Cracking Down: A look at fluctuating egg prices this year

Egg prices have been on a roller coaster this year, soaring sky-high and falling back down to Earth in just a few months.

In the world of commodities, few items are as universally consumed and versatile as eggs. Whether fried, scrambled, or baked into a sumptuous cake, eggs are a staple of diets worldwide. Egg prices have taken consumers on a roller coaster ride this year—a phenomenon caused by the rampant spread of High-Path Avian Flu (HPAI) last year among egg-laying chickens that stalled the entire poultry industry, grabbing headlines and leaving both consumers and producers on edge.

While the U.S. Bureau of Labor & Statistics’s Food Inflation Report for August did deliver some harsh blows in terms of consumer inflation, it did provide a glimmer of good news when it comes to eggs. The data reveals that egg prices are down, with some regions experiencing double-digit decreases. On average, egg prices fell 2.5 percent since July, and retail prices are down 18 percent compared to the same time last year.

USDA economist Matt MacLachlan sheds light on the situation, explaining that last year’s record-setting HPAI outbreak put significant strain on commercial egg layers. Fortunately, there have been no such cases this year at these facilities. Currently, egg production is running at normal levels with no breaks in the supply chain.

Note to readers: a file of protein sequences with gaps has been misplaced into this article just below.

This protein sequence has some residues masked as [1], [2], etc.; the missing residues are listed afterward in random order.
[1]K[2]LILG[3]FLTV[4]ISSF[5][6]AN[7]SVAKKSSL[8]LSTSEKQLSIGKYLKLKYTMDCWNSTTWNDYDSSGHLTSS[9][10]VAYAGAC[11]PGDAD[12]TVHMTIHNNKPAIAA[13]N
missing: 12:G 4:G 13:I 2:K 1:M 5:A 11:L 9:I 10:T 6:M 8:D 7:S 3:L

Related Stories
Oklahoma Ag Department must give greater public notice, take in more public consideration, and analyze pollution issues before large poultry farms are constructed

Agriculture Shows
From soil to harvest. Top Crop is an all-new series about four of the best farmers in the world—Dan Luepkes, of Oregan, Illinois; Cory Atley, of Cedarville, Ohio; Shelby Fite, of Jackson Center, Ohio; Russell Hedrick, of Hickory, North Carolina—reveals what it takes for them to make a profitable crop. It all starts with good soil, patience, and a strong planter setup.
Champions of Rural America is a half-hour dive into the legislative priorities for Rural America. Join us as we interview members of the Congressional Western Caucus to learn about efforts in Washington to preserve agriculture and tackles the most important topics in the ag industry on Champions of Rural America!
Farm Traveler is for people who want to connect with their food and those who grow it. Thanks to direct-to-consumer businesses, agritourism, and social media, it’s now easier than ever to learn how our food is made and support local farmers. Here on the Farm Traveler, we want to connect you with businesses offering direct-to-consumer products you can try at home, agritourism sites you can visit with your family, and exciting new technologies that are changing how your food is being grown.
Featuring members of Congress, federal and state officials, ag and food leaders, farmers, and roundtable panelists for debates and discussions.
Host Ben Bailey hops in the tractor cab, giving farmers 10 minutes to answer as many questions and grab as much cash as they can for their local FFA chapter.